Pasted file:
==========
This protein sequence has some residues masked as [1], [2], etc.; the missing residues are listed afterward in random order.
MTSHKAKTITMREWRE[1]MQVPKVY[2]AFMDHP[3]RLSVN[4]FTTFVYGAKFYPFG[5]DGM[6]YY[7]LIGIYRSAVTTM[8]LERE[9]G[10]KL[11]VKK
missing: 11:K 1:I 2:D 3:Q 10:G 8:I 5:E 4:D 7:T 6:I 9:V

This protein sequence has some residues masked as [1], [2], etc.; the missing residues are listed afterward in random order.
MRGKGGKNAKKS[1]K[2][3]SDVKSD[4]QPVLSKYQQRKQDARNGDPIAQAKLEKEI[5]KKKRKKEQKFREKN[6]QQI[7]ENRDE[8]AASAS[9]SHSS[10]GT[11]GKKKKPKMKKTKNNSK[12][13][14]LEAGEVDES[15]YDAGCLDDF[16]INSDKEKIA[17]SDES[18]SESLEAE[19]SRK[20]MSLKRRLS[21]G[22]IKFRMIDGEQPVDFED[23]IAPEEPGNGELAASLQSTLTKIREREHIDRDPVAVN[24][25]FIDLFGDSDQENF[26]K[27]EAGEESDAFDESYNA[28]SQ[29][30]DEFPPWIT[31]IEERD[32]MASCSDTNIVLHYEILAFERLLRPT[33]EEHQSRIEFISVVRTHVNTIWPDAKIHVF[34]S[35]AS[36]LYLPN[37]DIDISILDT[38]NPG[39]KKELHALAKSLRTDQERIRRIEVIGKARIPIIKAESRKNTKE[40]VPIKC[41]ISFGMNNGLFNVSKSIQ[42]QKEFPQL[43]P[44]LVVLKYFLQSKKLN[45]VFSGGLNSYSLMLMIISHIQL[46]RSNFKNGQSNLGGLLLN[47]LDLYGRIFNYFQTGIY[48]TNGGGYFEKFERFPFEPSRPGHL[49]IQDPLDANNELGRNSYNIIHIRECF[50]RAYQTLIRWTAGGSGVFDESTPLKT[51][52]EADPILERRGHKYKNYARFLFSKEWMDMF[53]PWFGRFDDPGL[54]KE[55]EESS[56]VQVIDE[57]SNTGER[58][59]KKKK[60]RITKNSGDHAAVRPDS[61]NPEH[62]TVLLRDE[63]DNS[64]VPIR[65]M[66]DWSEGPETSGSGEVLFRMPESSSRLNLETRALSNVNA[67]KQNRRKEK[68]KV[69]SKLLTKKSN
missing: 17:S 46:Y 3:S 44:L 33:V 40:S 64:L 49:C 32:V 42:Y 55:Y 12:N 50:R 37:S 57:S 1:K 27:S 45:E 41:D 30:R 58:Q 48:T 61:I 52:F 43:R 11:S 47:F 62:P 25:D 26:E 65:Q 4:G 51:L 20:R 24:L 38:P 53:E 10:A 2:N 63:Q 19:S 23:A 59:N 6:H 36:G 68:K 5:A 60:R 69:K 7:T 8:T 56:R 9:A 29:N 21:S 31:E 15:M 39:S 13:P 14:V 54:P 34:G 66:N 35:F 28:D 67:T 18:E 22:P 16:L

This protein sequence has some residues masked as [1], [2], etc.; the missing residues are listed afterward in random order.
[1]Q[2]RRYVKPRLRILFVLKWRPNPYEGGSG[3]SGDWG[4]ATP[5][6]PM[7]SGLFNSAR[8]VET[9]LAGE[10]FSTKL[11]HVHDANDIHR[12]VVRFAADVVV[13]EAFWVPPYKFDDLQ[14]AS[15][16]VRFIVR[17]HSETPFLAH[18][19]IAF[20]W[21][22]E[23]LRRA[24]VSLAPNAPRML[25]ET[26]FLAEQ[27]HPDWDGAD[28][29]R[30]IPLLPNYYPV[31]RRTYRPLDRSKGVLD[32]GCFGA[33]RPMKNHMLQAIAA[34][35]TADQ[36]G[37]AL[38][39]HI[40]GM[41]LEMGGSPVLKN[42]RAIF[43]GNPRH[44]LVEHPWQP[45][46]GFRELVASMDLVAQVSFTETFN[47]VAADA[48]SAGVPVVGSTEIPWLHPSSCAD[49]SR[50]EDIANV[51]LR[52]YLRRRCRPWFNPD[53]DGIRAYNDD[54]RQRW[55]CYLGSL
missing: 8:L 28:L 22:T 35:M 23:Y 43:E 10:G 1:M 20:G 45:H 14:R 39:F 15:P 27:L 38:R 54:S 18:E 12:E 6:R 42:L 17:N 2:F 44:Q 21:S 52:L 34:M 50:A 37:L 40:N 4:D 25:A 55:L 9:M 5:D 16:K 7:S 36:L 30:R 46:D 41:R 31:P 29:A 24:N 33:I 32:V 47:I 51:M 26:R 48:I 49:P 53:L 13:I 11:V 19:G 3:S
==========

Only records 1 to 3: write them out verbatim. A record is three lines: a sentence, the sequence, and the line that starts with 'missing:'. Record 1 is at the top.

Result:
This protein sequence has some residues masked as [1], [2], etc.; the missing residues are listed afterward in random order.
MTSHKAKTITMREWRE[1]MQVPKVY[2]AFMDHP[3]RLSVN[4]FTTFVYGAKFYPFG[5]DGM[6]YY[7]LIGIYRSAVTTM[8]LERE[9]G[10]KL[11]VKK
missing: 11:K 1:I 2:D 3:Q 10:G 8:I 5:E 4:D 7:T 6:I 9:V

This protein sequence has some residues masked as [1], [2], etc.; the missing residues are listed afterward in random order.
MRGKGGKNAKKS[1]K[2][3]SDVKSD[4]QPVLSKYQQRKQDARNGDPIAQAKLEKEI[5]KKKRKKEQKFREKN[6]QQI[7]ENRDE[8]AASAS[9]SHSS[10]GT[11]GKKKKPKMKKTKNNSK[12][13][14]LEAGEVDES[15]YDAGCLDDF[16]INSDKEKIA[17]SDES[18]SESLEAE[19]SRK[20]MSLKRRLS[21]G[22]IKFRMIDGEQPVDFED[23]IAPEEPGNGELAASLQSTLTKIREREHIDRDPVAVN[24][25]FIDLFGDSDQENF[26]K[27]EAGEESDAFDESYNA[28]SQ[29][30]DEFPPWIT[31]IEERD[32]MASCSDTNIVLHYEILAFERLLRPT[33]EEHQSRIEFISVVRTHVNTIWPDAKIHVF[34]S[35]AS[36]LYLPN[37]DIDISILDT[38]NPG[39]KKELHALAKSLRTDQERIRRIEVIGKARIPIIKAESRKNTKE[40]VPIKC[41]ISFGMNNGLFNVSKSIQ[42]QKEFPQL[43]P[44]LVVLKYFLQSKKLN[45]VFSGGLNSYSLMLMIISHIQL[46]RSNFKNGQSNLGGLLLN[47]LDLYGRIFNYFQTGIY[48]TNGGGYFEKFERFPFEPSRPGHL[49]IQDPLDANNELGRNSYNIIHIRECF[50]RAYQTLIRWTAGGSGVFDESTPLKT[51][52]EADPILERRGHKYKNYARFLFSKEWMDMF[53]PWFGRFDDPGL[54]KE[55]EESS[56]VQVIDE[57]SNTGER[58][59]KKKK[60]RITKNSGDHAAVRPDS[61]NPEH[62]TVLLRDE[63]DNS[64]VPIR[65]M[66]DWSEGPETSGSGEVLFRMPESSSRLNLETRALSNVNA[67]KQNRRKEK[68]KV[69]SKLLTKKSN
missing: 17:S 46:Y 3:S 44:L 33:V 40:S 64:L 49:C 32:V 42:Y 55:Y 12:N 50:R 37:S 57:S 1:K 27:S 45:E 41:D 30:R 58:Q 48:T 61:I 52:F 43:R 11:S 47:F 62:P 25:D 26:E 65:Q 4:G 51:L 20:R 24:L 38:P 53:E 10:A 2:N 63:Q 19:S 23:A 59:N 6:H 36:G 68:K 5:A 60:R 69:K 7:T 8:T 56:R 9:A 29:N 21:S 31:E 15:M 39:S 13:P 14:V 54:P 34:G 66:N 35:F 28:D 67:T 18:E 22:P 16:L

This protein sequence has some residues masked as [1], [2], etc.; the missing residues are listed afterward in random order.
[1]Q[2]RRYVKPRLRILFVLKWRPNPYEGGSG[3]SGDWG[4]ATP[5][6]PM[7]SGLFNSAR[8]VET[9]LAGE[10]FSTKL[11]HVHDANDIHR[12]VVRFAADVVV[13]EAFWVPPYKFDDLQ[14]AS[15][16]VRFIVR[17]HSETPFLAH[18][19]IAF[20]W[21][22]E[23]LRRA[24]VSLAPNAPRML[25]ET[26]FLAEQ[27]HPDWDGAD[28][29]R[30]IPLLPNYYPV[31]RRTYRPLDRSKGVLD[32]GCFGA[33]RPMKNHMLQAIAA[34][35]TADQ[36]G[37]AL[38][39]HI[40]GM[41]LEMGGSPVLKN[42]RAIF[43]GNPRH[44]LVEHPWQP[45][46]GFRELVASMDLVAQVSFTETFN[47]VAADA[48]SAGVPVVGSTEIPWLHPSSCAD[49]SR[50]EDIANV[51]LR[52]YLRRRCRPWFNPD[53]DGIRAYNDD[54]RQRW[55]CYLGSL
missing: 8:L 28:L 22:T 35:M 23:Y 43:E 10:G 1:M 20:G 45:H 14:R 39:F 15:P 27:L 38:R 54:S 18:E 12:E 6:R 42:L 17:N 2:F 44:Q 21:S 52:L 34:M 50:A 37:L 40:N 4:D 25:A 55:L 9:M 5:D 16:K 7:S 36:L 30:R 46:D 41:R 31:P 29:A 24:N 33:I 32:V 47:I 51:M 26:R 48:I 49:P 53:L 13:I 11:V 19:G 3:S